I begin by acknowledging the traditional owners, I pay my respects to their elders past and present.
I also acknowledge:
- The Hon Fiona Nash, Deputy Leader of the Nationals in the Senate, Assistant Minister for Health (representing the Prime Minister Tony Abbott).
- The Hon Bill Shorten MP, Leader of the Opposition
- Professor Brendan Crabb – Director and Chief Executive of the Burnet Institute
- Dr Michelle Hendel, the Burnet Institute
This event is always one of my favourites: a chance to catch up with friends and former colleagues and to showcase the work of The Burnet Institute.
The Burnet holds a unique position in Australia -- probably globally-- of being a combined medical research and public health institute and also being a signatory to the ACFID Code of Conduct, a non-government organisation (NGOs) working in many resource-poor communities in our region.
Previously, I’ve been honoured to MC this evening in my former capacity as a non-executive Director of the Board but, tonight, I am wearing my new hat as Australia’s Ambassador for Women and Girls.
My work as an Ambassador dovetails perfectly with the work of Burnet, thematically and geographically.
The promotion of gender equality and the empowerment of women and girls are core priorities of our aid program, especially in Papua New Guinea.
We do this through:
- advancing equality of access to education and health;
- increasing women’s participation in decision-making and leadership;
- Increasing women’s access to economic opportunities, and
- preventing, and combating, violence against women and girls.
We are strongly committed to maternal and child health in PNG.
Despite persistent efforts, health outcomes remain unacceptably low in PNG.
Women and children in remote areas fare worst: with estimates that the Maternal Mortality Rate in PNG is between 250 and 733 per 100 000 live births.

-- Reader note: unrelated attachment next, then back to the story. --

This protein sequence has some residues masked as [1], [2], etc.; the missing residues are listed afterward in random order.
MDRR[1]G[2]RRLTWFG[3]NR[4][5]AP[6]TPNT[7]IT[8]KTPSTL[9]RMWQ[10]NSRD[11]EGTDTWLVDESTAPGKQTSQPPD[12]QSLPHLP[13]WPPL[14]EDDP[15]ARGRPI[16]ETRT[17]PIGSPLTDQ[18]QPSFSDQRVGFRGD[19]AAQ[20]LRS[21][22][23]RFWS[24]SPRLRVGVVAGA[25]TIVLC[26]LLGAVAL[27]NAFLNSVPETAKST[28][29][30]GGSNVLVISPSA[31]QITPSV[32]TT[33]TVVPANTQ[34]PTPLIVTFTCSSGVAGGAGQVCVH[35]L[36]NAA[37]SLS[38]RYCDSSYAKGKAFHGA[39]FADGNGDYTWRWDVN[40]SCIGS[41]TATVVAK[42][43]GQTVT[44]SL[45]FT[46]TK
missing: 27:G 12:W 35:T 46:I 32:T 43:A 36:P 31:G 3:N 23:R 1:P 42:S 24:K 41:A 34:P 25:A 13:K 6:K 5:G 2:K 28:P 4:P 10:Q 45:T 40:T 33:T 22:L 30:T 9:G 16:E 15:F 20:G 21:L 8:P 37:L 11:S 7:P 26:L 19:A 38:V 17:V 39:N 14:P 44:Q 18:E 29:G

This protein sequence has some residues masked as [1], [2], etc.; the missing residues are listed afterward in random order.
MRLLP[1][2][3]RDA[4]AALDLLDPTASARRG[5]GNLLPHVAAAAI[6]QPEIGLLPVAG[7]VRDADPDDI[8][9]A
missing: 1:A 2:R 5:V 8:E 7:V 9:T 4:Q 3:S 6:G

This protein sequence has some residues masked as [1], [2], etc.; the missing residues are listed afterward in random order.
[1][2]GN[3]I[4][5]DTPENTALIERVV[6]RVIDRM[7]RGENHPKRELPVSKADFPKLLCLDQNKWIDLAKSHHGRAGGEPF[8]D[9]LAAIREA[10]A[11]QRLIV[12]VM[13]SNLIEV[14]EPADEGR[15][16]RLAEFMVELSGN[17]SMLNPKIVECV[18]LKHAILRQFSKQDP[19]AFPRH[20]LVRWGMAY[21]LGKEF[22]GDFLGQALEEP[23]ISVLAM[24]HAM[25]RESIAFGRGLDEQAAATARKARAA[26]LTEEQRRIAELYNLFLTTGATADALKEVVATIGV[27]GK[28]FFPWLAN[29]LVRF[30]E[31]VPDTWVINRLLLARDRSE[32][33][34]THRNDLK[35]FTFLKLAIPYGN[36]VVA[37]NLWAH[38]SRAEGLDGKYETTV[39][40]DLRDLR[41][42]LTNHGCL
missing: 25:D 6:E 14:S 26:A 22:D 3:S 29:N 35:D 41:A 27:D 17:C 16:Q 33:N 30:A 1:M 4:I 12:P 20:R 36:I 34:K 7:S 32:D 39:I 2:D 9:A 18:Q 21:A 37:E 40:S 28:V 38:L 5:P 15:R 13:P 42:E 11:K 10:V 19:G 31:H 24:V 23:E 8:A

As we’ve heard tonight, mothers in PNG are, on average 80 times more likely to die in childbirth than in Australia. A major contributor to this maternal mortality rate is that only 40 percent of women deliver their babies under the supervision of a skilled birth attendant.
We know we need a sustained focus on gender to improve women’s health, something of which Burnet is acutely conscious.
This includes efforts to eliminate gender-based inequalities in education, income and employment, as well as addressing gender-based violence.
Women in the Pacific face the highest levels of violence in the world (this figure is as high as 90 per cent in PNG).
Along with my work in addressing gender-based violence in PNG, I am glad that we support the refurbishment of midwifery schools; improved midwifery education, new midwifery curriculum and registrations for nurses and midwives.
We’ve helped train 100s of health workers in Emergency Obstetric Care and family planning.
And we have improved gender equality through targeting an increased proportion of women (71% in 2014) to participate in health workforce training through the in-country Australia Awards program.
You’ve heard tonight about the Healthy Mother, Healthy Babies Pilot in East New Britain.
It is a comprehensive program providing health education delivered to 1500 new mothers and 450 fathers on neonatal care; specific education, focusing on male involvement and support for women during pregnancy, childbirth and infant care, delivered to 450 expectant fathers; and support for 60 midwives through targeted information to encourage male partners to accompany their partners to clinics, and attend birth, as appropriate.
I am proud that our Government supports such important and life-saving work.
The responsibility for improving health outcomes shouldn’t rest solely with the health sector. All sectors – government, corporate, private philanthropy – can help in achieving better health outcomes for vulnerable population, and promoting the health and education of women and girls in Papua New Guinea.
The Burnet Institute is one of the great medical research and public health institutes in our county, and I am so pleased to be associated with it.